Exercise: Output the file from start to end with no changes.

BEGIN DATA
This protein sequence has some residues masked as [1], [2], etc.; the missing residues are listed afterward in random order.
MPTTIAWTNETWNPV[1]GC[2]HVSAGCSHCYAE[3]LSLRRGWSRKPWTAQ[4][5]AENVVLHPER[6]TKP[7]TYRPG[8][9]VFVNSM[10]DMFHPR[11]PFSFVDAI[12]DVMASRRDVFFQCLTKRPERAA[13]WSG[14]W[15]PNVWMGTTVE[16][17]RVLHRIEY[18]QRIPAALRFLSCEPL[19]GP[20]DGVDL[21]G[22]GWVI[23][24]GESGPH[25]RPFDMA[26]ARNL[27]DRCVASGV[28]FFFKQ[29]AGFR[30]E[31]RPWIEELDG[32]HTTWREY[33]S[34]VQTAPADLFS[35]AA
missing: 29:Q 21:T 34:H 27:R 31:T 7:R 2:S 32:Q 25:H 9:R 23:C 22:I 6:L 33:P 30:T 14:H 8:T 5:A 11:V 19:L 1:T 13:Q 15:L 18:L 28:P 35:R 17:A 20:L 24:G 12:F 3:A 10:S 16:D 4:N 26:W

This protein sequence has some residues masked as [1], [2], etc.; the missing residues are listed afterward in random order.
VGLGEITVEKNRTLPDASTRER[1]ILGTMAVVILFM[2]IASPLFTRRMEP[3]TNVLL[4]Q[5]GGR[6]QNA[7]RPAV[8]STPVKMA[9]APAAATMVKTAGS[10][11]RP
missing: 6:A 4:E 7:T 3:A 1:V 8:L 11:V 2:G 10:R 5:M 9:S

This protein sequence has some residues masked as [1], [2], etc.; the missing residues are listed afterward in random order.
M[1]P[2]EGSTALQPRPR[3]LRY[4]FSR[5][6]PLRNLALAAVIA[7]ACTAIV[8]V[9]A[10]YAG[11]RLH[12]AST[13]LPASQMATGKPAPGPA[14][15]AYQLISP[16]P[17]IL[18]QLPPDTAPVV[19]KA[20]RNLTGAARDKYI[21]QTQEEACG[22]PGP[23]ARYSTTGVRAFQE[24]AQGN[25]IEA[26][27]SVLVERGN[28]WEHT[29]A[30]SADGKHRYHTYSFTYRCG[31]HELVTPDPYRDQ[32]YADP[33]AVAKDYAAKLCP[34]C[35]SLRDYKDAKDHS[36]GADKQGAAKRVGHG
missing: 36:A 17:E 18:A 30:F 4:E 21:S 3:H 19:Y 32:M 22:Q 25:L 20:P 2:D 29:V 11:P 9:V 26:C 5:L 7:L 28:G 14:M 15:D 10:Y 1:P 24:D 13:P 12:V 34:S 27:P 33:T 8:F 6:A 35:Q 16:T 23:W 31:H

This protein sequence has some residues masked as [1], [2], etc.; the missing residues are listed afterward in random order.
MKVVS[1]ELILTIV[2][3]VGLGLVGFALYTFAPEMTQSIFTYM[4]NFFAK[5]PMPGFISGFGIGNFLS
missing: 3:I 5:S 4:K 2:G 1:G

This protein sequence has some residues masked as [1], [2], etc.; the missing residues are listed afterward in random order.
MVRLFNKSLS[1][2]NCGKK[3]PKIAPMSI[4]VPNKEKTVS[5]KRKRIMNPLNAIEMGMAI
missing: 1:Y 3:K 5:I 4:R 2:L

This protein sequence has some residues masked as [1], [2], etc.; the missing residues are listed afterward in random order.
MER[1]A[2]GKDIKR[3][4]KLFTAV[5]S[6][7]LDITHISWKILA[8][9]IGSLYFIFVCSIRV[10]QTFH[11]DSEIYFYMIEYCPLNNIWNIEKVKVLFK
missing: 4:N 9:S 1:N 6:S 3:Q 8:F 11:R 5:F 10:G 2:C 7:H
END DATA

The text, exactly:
This protein sequence has some residues masked as [1], [2], etc.; the missing residues are listed afterward in random order.
MPTTIAWTNETWNPV[1]GC[2]HVSAGCSHCYAE[3]LSLRRGWSRKPWTAQ[4][5]AENVVLHPER[6]TKP[7]TYRPG[8][9]VFVNSM[10]DMFHPR[11]PFSFVDAI[12]DVMASRRDVFFQCLTKRPERAA[13]WSG[14]W[15]PNVWMGTTVE[16][17]RVLHRIEY[18]QRIPAALRFLSCEPL[19]GP[20]DGVDL[21]G[22]GWVI[23][24]GESGPH[25]RPFDMA[26]ARNL[27]DRCVASGV[28]FFFKQ[29]AGFR[30]E[31]RPWIEELDG[32]HTTWREY[33]S[34]VQTAPADLFS[35]AA
missing: 29:Q 21:T 34:H 27:R 31:T 7:R 2:S 32:Q 25:H 9:R 23:C 22:I 6:L 33:P 30:T 14:H 8:T 5:A 11:V 19:L 1:T 13:Q 15:L 18:L 28:P 35:R 17:A 20:L 24:G 12:F 3:A 10:S 16:D 4:N 26:W

This protein sequence has some residues masked as [1], [2], etc.; the missing residues are listed afterward in random order.
VGLGEITVEKNRTLPDASTRER[1]ILGTMAVVILFM[2]IASPLFTRRMEP[3]TNVLL[4]Q[5]GGR[6]QNA[7]RPAV[8]STPVKMA[9]APAAATMVKTAGS[10][11]RP
missing: 6:A 4:E 7:T 3:A 1:V 8:L 11:V 2:G 10:R 5:M 9:S

This protein sequence has some residues masked as [1], [2], etc.; the missing residues are listed afterward in random order.
M[1]P[2]EGSTALQPRPR[3]LRY[4]FSR[5][6]PLRNLALAAVIA[7]ACTAIV[8]V[9]A[10]YAG[11]RLH[12]AST[13]LPASQMATGKPAPGPA[14][15]AYQLISP[16]P[17]IL[18]QLPPDTAPVV[19]KA[20]RNLTGAARDKYI[21]QTQEEACG[22]PGP[23]ARYSTTGVRAFQE[24]AQGN[25]IEA[26][27]SVLVERGN[28]WEHT[29]A[30]SADGKHRYHTYSFTYRCG[31]HELVTPDPYRDQ[32]YADP[33]AVAKDYAAKLCP[34]C[35]SLRDYKDAKDHS[36]GADKQGAAKRVGHG
missing: 36:A 17:E 18:A 30:F 4:E 21:S 3:H 19:Y 32:M 22:Q 25:L 20:P 2:D 29:V 11:P 9:V 26:C 5:L 7:L 28:G 14:M 15:D 10:Y 1:P 24:D 13:P 12:V 34:S 27:P 33:T 8:F 6:A 35:Q 16:T 23:W 31:H

This protein sequence has some residues masked as [1], [2], etc.; the missing residues are listed afterward in random order.
MKVVS[1]ELILTIV[2][3]VGLGLVGFALYTFAPEMTQSIFTYM[4]NFFAK[5]PMPGFISGFGIGNFLS
missing: 3:I 5:S 4:K 2:G 1:G

This protein sequence has some residues masked as [1], [2], etc.; the missing residues are listed afterward in random order.
MVRLFNKSLS[1][2]NCGKK[3]PKIAPMSI[4]VPNKEKTVS[5]KRKRIMNPLNAIEMGMAI
missing: 1:Y 3:K 5:I 4:R 2:L

This protein sequence has some residues masked as [1], [2], etc.; the missing residues are listed afterward in random order.
MER[1]A[2]GKDIKR[3][4]KLFTAV[5]S[6][7]LDITHISWKILA[8][9]IGSLYFIFVCSIRV[10]QTFH[11]DSEIYFYMIEYCPLNNIWNIEKVKVLFK
missing: 4:N 9:S 1:N 6:S 3:Q 8:F 11:R 5:F 10:G 2:C 7:H